Monday, 25 October 2021 09:43 GMT

Russia: Economic growth set to moderate in 2H21

(MENAFN- ING) By the middle of 2021, the employment and economic activity is broadly back to pre-Covid levels, which is a positive development. In 2H21, the growth rates should naturally moderate, with elevated inflation and outward tourism being pressure factors. However, the high lending growth and fiscal support keep us overall constructive until the year-end 

In this article
  • Recovery in employment is the key positive from 1H21
  • Producer side upbeat, credit demand is there, local investments out of sovereign fund are to be watched
  • Watch factors for 2H21
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Subscribe to THINK Recovery in employment is the key positive from 1H21

June economic activity data for Russia pointed at a well expected moderation. Retail trade slowed from 27.2% year-on-year in May to 10.9% YoY in June, which is slightly below expectations. The growth for 1H21 totalled 10.2% YoY, which in general is a solid recovery compared to the 5.4% YoY drop seen in the Covid-laden 1H20. Here are the key points of interest:

  • On the positive side, the employment figures have shown a sustainable recovery over the last 12 months. The unemployment rate has rolled back from its 6.3-6.4% peak seen in 3Q20 to the current 4.8%, while the number of officially employed has recovered by 1.6 million vs mid-2020 to the level of 71.6 million, which is a post-2019 high. The recovery in employment, which could partially be supported by easing in the labour immigration restrictions, is supportive of the income trend (Figure 1).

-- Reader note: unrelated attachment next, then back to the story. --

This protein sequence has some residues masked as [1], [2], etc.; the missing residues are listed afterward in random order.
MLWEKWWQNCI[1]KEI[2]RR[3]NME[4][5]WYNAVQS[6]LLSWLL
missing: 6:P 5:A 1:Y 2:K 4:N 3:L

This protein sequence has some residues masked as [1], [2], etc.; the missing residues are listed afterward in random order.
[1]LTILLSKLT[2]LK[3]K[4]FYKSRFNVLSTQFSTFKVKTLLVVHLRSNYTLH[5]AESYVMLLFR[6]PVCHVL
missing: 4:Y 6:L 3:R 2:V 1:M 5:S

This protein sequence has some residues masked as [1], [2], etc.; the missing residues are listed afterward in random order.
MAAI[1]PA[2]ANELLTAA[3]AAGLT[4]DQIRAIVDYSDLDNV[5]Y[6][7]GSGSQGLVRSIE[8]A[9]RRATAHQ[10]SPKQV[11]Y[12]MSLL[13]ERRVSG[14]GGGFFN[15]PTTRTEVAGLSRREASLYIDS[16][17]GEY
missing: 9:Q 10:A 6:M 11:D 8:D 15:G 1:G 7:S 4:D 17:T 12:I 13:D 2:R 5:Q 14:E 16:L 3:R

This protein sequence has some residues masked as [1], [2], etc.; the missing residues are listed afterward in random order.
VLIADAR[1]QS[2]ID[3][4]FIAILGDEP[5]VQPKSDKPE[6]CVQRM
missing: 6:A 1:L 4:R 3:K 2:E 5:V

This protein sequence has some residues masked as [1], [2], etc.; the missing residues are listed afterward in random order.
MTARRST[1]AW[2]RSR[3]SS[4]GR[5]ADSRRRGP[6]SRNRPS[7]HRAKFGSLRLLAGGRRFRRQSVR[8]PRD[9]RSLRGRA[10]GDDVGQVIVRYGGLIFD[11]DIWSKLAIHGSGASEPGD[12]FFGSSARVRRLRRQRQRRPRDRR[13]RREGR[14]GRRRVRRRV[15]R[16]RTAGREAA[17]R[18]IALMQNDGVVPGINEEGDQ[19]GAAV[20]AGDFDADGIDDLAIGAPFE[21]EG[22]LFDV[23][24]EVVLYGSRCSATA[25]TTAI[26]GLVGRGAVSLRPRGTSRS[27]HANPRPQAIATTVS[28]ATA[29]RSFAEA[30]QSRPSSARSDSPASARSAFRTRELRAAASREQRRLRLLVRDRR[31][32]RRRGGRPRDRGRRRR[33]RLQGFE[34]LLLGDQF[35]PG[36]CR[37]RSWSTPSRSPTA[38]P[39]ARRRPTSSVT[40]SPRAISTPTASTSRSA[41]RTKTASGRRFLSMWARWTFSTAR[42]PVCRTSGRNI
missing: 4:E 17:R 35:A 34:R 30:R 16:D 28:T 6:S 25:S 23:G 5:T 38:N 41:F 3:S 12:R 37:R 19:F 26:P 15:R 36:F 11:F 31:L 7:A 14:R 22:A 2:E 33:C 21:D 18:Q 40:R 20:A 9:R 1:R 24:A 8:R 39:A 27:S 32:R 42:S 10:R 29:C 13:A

• Still, the income trend remains a watch factor, as the 6.8% YoY increase in real disposable income reported for 2Q21 after the 7.1% YoY drop seen in 2Q20 suggests that real incomes have not yet recovered to the pre-Covid levels. Real wages (the latest available data is for May) have recently underperformed expectations, though mainly due to the volatility in the oil & gas production segment, while construction, retail, and other services, including oil throughput, outperformed. Wage dynamics have softened in the state-driven education and healthcare sectors, but they may see a boost around the time of upcoming Parliamentary elections in September. The elevated inflation however, remains a watch factor, potentially limiting real income growth in 2H21.
  • A broader look at the retail trade dynamic suggests that in 1H21 its recovery was supported by (in addition to stronger employment and income) higher borrowing (Figure 2), both mortgage and consumer-focused, and more active spending of savings, as suggested by the slowdown of retail deposit growth to 5-year lows (Figure 3). According to our estimates, around one-third of the YoY growth in consumer spending on local goods and services in 1H21 was financed by the unsecured lending. The increase in the key rate and the concerns about the unsecured lending growth expressed by the central bank suggest that some cooling is on the cards for the banking sector and therefore consumption going forward. 
  • The lack of outward tourism has been another support factor for the local consumption until recently. At the same time, starting this July, trips to Turkey and other popular resort destinations have become available again. Should the overall spending on foreign trips recover to around US$1.0-1.5bn per month in 2H21 (which is 30-45% of the peak levels seen in 2H19), that should knock off 3-4 percentage points from the retail trade growth rates YoY, all else being equal.